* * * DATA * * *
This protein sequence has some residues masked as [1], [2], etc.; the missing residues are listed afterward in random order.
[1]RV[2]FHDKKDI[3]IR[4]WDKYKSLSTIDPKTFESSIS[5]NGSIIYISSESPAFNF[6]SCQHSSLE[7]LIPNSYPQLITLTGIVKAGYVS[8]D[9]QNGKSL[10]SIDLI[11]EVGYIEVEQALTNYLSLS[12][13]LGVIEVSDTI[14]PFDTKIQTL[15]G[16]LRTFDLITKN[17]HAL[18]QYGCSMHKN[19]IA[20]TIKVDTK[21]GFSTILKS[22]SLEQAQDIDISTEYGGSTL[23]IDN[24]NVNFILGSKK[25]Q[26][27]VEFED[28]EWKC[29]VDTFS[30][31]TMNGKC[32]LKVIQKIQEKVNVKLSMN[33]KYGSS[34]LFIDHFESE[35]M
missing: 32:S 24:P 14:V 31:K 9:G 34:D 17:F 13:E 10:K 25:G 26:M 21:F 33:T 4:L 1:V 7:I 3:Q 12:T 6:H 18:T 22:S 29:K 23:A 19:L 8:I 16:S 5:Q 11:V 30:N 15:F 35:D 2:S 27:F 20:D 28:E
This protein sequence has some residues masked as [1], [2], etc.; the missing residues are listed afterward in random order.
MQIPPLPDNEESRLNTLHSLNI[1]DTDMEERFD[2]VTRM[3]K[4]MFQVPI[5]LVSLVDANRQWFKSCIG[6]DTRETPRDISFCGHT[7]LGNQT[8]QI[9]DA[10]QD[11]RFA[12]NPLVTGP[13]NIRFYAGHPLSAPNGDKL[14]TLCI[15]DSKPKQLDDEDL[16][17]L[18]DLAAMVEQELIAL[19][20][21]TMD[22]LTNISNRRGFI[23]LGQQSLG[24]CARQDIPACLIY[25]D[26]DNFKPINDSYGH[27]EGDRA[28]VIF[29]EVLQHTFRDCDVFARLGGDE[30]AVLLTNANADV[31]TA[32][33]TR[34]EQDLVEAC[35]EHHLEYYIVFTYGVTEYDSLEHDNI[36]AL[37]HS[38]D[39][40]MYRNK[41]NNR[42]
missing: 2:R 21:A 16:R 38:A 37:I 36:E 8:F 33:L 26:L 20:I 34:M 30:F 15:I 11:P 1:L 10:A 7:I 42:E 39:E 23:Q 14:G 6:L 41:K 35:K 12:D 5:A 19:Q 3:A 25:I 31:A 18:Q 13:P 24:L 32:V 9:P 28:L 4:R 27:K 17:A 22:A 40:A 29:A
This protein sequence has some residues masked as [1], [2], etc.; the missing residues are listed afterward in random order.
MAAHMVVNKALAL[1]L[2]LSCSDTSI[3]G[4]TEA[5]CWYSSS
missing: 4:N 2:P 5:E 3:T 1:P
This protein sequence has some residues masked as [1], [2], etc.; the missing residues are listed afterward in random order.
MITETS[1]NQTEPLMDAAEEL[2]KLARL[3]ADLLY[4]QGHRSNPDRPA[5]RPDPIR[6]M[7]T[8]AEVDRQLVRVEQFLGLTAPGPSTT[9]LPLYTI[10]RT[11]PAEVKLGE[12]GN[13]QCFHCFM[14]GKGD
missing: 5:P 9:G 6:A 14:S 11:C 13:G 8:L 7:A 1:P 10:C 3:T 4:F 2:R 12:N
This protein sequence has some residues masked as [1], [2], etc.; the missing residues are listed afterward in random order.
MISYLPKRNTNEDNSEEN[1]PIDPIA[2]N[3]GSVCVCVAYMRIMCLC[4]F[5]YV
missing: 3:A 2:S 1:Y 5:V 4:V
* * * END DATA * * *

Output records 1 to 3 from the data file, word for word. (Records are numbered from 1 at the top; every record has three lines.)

This protein sequence has some residues masked as [1], [2], etc.; the missing residues are listed afterward in random order.
[1]RV[2]FHDKKDI[3]IR[4]WDKYKSLSTIDPKTFESSIS[5]NGSIIYISSESPAFNF[6]SCQHSSLE[7]LIPNSYPQLITLTGIVKAGYVS[8]D[9]QNGKSL[10]SIDLI[11]EVGYIEVEQALTNYLSLS[12][13]LGVIEVSDTI[14]PFDTKIQTL[15]G[16]LRTFDLITKN[17]HAL[18]QYGCSMHKN[19]IA[20]TIKVDTK[21]GFSTILKS[22]SLEQAQDIDISTEYGGSTL[23]IDN[24]NVNFILGSKK[25]Q[26][27]VEFED[28]EWKC[29]VDTFS[30][31]TMNGKC[32]LKVIQKIQEKVNVKLSMN[33]KYGSS[34]LFIDHFESE[35]M
missing: 32:S 24:P 14:V 31:K 9:G 34:D 17:F 13:E 10:K 25:G 26:M 21:F 33:T 4:L 1:V 7:I 3:Q 12:T 6:H 18:T 22:S 29:K 23:A 19:L 8:I 16:S 5:Q 11:V 30:N 15:F 35:D 2:S 27:F 20:D 28:E
This protein sequence has some residues masked as [1], [2], etc.; the missing residues are listed afterward in random order.
MQIPPLPDNEESRLNTLHSLNI[1]DTDMEERFD[2]VTRM[3]K[4]MFQVPI[5]LVSLVDANRQWFKSCIG[6]DTRETPRDISFCGHT[7]LGNQT[8]QI[9]DA[10]QD[11]RFA[12]NPLVTGP[13]NIRFYAGHPLSAPNGDKL[14]TLCI[15]DSKPKQLDDEDL[16][17]L[18]DLAAMVEQELIAL[19][20][21]TMD[22]LTNISNRRGFI[23]LGQQSLG[24]CARQDIPACLIY[25]D[26]DNFKPINDSYGH[27]EGDRA[28]VIF[29]EVLQHTFRDCDVFARLGGDE[30]AVLLTNANADV[31]TA[32][33]TR[34]EQDLVEAC[35]EHHLEYYIVFTYGVTEYDSLEHDNI[36]AL[37]HS[38]D[39][40]MYRNK[41]NNR[42]
missing: 2:R 21:A 16:R 38:A 37:I 36:E 8:F 33:L 26:L 20:I 34:M 30:F 15:I 11:P 1:L 10:A 7:I 42:E 39:E 23:Q 14:G 6:L 41:K 35:K 12:D 5:A 19:Q 3:A 25:I 31:A 18:Q 13:P 24:L 32:V 9:P 28:L 4:R 27:K 17:A 22:A 40:A 29:A
This protein sequence has some residues masked as [1], [2], etc.; the missing residues are listed afterward in random order.
MAAHMVVNKALAL[1]L[2]LSCSDTSI[3]G[4]TEA[5]CWYSSS
missing: 4:N 2:P 5:E 3:T 1:P